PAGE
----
Kostas Kiriakoulakis

Kostas is a biogeochemist at the University of Liverpool. Kostas will be sampling particulate organic matter in the seafloor sediments using the multi corer and/or megacorer. From this, he will be able to look at properties such as carbon and nitrogen content, lipids, isotopes and perhaps pigments in them. This is important for understanding how much organic matter is transported into the canyon, and how the food chain works.


Alan Jamieson

Alan is an engineering postdoc from the University of Aberdeen Oceanlab. He will be leading the deployments of the new baited camera lander ROBIO 2 and the new baited low-light video lander DOSOL. These instruments are baited with smelly fish to attract scavengers, which will be recorded by digital still and video cameras which are specially designed to work in the dark conditions at the bottom of the canyons.


John Polanski

John constructed the camera controller system for the DOSOL Lander which uses an ISIT camera together with low light level CCD camera to observe and identify bioluminescent species. This is John's first ocean research cruise and he is really looking forward to. During the cruise, he will be operating and providing electronic technical support for DOSOL.


Amy Heger

Amy is originally from Luxembourg and is currently a marine biology PhD student at Oceanlab (University of Aberdeen). She specialises in deep-sea bioluminescence (production of light by living organisms). Video observations taken during the cruise will provide her with an insight into the ecology, behaviour and distribution of glowy creatures living in the submarine canyons off Portugal.


Nikki King

Nikki is in her second year of PhD studies at Oceanlab, University of Aberdeen. On the cruise, Nikki hopes to see what types of fish live in and out of the canyons on the Portuguese margin, and to see if there are any differences in the species, numbers and sizes of fish in the Nazare and Setubal canyons. Her main role will be helping out with the preparation and deployment of landers - metal cages loaded with instruments which are lowered onto the seafloor. In this case, the lander will be equipped with a special digital camera, and will be baited with smelly mackerel to attract scavenging fish.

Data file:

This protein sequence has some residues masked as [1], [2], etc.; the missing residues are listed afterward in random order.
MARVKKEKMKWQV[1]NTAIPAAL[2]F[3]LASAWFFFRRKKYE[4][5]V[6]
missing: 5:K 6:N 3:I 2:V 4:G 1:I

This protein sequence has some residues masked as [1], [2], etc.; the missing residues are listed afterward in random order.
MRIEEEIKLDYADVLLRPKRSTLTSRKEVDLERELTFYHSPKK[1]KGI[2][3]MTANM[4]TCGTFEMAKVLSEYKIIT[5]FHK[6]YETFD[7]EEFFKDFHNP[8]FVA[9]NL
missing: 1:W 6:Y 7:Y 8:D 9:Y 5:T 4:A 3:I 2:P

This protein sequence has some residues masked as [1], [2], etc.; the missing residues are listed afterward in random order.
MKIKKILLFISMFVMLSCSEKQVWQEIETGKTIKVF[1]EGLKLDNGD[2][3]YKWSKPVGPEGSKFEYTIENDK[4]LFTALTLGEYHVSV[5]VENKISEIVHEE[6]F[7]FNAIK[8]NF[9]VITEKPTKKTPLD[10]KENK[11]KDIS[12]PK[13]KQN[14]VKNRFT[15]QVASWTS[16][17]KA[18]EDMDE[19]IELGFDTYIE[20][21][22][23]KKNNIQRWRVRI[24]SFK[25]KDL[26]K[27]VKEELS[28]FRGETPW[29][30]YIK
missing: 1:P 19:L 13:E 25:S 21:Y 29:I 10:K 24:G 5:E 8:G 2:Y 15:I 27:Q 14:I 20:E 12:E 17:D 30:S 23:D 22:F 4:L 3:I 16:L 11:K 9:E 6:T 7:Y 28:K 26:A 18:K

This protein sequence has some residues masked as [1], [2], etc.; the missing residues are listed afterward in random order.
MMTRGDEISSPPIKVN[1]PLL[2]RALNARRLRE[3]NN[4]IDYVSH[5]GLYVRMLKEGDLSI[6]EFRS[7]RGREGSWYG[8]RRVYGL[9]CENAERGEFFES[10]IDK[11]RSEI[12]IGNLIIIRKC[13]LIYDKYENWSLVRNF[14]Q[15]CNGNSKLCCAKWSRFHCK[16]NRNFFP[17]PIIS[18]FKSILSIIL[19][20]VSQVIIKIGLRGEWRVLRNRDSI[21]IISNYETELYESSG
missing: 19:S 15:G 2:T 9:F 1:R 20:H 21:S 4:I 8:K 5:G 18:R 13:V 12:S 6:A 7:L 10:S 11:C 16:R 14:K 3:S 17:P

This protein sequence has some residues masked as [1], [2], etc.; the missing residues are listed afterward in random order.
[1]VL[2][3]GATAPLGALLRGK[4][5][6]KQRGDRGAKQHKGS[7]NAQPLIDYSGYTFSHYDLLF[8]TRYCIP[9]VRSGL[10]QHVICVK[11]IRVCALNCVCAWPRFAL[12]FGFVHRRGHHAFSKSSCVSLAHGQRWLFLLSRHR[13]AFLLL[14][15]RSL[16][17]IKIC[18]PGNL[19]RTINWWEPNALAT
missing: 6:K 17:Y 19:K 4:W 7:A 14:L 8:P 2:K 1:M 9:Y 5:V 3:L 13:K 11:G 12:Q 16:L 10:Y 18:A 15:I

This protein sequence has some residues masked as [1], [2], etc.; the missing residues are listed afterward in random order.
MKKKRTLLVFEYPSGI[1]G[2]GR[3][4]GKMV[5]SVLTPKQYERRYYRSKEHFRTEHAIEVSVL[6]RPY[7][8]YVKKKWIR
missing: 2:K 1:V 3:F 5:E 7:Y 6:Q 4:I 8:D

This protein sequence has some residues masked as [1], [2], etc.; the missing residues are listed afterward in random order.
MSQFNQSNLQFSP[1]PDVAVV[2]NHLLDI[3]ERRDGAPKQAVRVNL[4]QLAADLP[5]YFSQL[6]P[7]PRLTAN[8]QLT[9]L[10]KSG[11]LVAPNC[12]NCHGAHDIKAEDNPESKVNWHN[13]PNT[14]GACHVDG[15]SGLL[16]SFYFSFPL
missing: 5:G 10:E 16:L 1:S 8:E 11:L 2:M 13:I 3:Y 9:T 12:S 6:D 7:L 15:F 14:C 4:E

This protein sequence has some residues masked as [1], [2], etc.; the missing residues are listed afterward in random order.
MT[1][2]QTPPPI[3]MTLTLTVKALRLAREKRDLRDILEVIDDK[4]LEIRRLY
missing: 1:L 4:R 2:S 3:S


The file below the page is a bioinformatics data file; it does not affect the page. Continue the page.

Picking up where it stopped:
Gian Marco Luna

Gian Marco Luna is a PostDoc Fellow at Dept. of Marine Science, Polytechnic University of Marche (Italy). He is a benthic microbial ecologist, specialising in creatures known as benthic prokaryotes which live in canyons and on slopes. His role on board RRS Discovery will be collecting sediment cores to look at how diverse and active the prokaryotes are, and what organic material is available for them to survive on. Gian Marco will also look at the genetics of some other small metazoan organisms that he might find in the cores.


Teresa Amaro

Teresa is Portuguese and has just finished her PhD Thesis at the Netherlands Institute For Sea Research (NIOZ). She is just about to start a research scholarship with Dave Billett at NOC about the ecological importance of the Portuguese “Grand Canyons” (Nazaré and Setúbal) in terms of structure and functioning of benthic communities and of key species.


Jeroen Ingels

Jeroen is a marine biologist from the University of Ghent in Belgium and belongs to the “mud people” on board Discovery. The animals he is specifically interested in are marine nematodes - microscopic worms living in marine sediments.  Even very small sediment samples usually contain huge amounts of these small creatures.  During this cruise Jeroen hopes to get good quality samples from the bottom of the submarine canyons.  After the cruise, the samples will go to the lab were he will analyse them and see how many and what kinds of nematodes reside in these canyons.  It is important that we learn what kinds of animals are living in the deep sea and how they live in order to know how we can protect them.


Xana Aranda da Silva

Xana (Ana Aranda da Silva) was born in Mozambique but is also Portuguese and has just finished her PhD Thesis at NOCS on "Benthic protozoan community attributes in relation to environmental gradients in the Arabian Sea". She is onboard this cruise already collecting samples for her postdoc, which will focus on benthic foraminiferal communities in relation to past and present environmental gradients associated with the Nazaré and Setúbal canyons (Portuguese continental margin).


Rosa Novoa



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© Challenger Division for Seafloor Processes
June 2005